Société Générale de Belgique
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The Société Générale de Belgique (Dutch: Generale Maatschappij) (SGB) was one of the largest companies that ever existed in Belgium. It was founded in 1822 by William I, and existed until 2003, when its then sole shareholder, Suez Lyonnaise des Eaux, merged it with Tractebel to form Suez-Tractebel. Between 1830 and 1850 it served as the Belgian national bank and subsequently was an important source of investment in the Belgian economy during the Industrial Revolution.
As part of the terms of the Treaty of Paris in 1814, the countries of Europe agreed to augment their armed forces from militia to a standing army. Although Belgium had been offered independence by the Prussians, Lord Castlereagh vetoed it on the grounds that the country was too small to be economically viable, and the question then arose of who should govern it, the Austrians having washed their hands of it as a historical accident of the breakup of the Habsburg empire.
Although William I of the Netherlands refused initially on the grounds of the added expense involved in maintaining the said army, Castlereagh persuaded him by asking him if he preferred to be Prince of Orange or King of the Netherlands, adding that from a practical point of view the Belgian Ducal Estates amounted to a third of the country. He therefore founded the company in 1822 to administer these estates under the name Algemeene Nederlandsche Maatschappij ter Begunstiging van de Volksvlijt, with the overt goal of increasing the welfare of the country, but with the covert objective of covering these costs.
As the Standing Army project never got taken seriously by the rest of Europe in practice, and the delivery of the Company proved insufficient, the objectives changed in 1826 to the delivery of NFL 500 000 a year as a "pension" to the King's personal account.
After the Belgian Revolution of 1830, the company became Belgian, under the French name Société Générale de Belgique, and it retained the Estates, which were sold off at low prices to the immediate circle of the Board. It then served until 1850 as the National Bank of Belgium. The Société Générale was an important provider of capital for the upcoming industry of Belgium in the 19th century.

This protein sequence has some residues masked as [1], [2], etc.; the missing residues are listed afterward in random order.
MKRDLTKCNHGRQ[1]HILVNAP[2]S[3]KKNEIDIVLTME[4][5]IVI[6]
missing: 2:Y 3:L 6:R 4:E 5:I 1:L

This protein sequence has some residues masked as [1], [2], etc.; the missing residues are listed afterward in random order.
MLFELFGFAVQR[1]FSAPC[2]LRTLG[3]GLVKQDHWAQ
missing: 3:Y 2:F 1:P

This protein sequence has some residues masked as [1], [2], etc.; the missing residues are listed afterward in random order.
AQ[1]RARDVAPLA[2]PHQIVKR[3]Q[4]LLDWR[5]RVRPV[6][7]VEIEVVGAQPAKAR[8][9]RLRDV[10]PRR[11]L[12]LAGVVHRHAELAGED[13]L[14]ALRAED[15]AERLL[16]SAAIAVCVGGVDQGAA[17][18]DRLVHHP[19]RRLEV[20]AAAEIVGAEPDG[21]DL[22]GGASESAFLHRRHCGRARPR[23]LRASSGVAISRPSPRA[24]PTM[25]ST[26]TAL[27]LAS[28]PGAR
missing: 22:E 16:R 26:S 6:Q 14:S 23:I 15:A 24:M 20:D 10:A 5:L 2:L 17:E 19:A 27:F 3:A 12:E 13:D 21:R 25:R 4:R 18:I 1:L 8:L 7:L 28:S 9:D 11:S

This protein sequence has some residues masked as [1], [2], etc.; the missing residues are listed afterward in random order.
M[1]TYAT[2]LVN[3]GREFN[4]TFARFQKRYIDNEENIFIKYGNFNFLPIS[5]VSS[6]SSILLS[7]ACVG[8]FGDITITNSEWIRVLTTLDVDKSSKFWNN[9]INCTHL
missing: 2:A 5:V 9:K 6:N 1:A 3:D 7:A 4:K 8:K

In the years before the Second World War the company invested in roads, railroads and canals. It was also the main operation in the Belgian colony of Belgian Congo. After the 1929 Crash, the company split off its banking segment (1934), becoming the Generale Bank (now Fortis, which was later sold to BNP Paribas, resulting in BNP Paribas Fortis), but remained its largest stockholder.
Starting in the end of the 1980s, the Suez company started to obtain a large portion of the Société Générale's shares, which resulted in the full take-over of the company in 1998, by Suez Lyonnaise des Eaux.
Subsidiaries once (majority) owned by the Société Générale
- ACEC (Ateliers de Construction Electrique de Charleroi) - electric construction - electronics
- Coditel - public utility
- Compagnie Maritime Belge - cargo and shipping company
- Distrigas - public utility
- Electrabel - public utility
- Fabrique Nationale de Herstal - arms manufacturer
- Générale de Banque - bank
- La Brugeoise et Nivelles, Belgian rolling stock manufacturing company
- Tractebel - public utility
- Union Minière du Haut Katanga - mining company
- Gerard Mestrallet 2001-
- Étienne Davignon 1988-2001
- Ferdinand Meeûs 1822-1861
- Emile Francqui 1932-1935
- Alexandre Galopin 1935-1944
- Félicien Cattier 1944
- Jean Jadot
- Max Nokin
- René Lamy
- Jules Van Praet
- Edgar Sengier
- Emile Francqui 1932-1935
- Jean Jadot 1913-1932
- Ferdinand Baeyens 1892-1913
- Victor Tesch 1877-1913
- Charles Liedts 1861-1877
- Ferdinand de Meeûs 1830-1861
- Ocker Repelaer van Driel 1823-1830
- The creation of the Société Générale des Pays-Bas to encourage industry in 1822 in Source d'Histoire
Media related to Société Générale de Belgique at Wikimedia Commons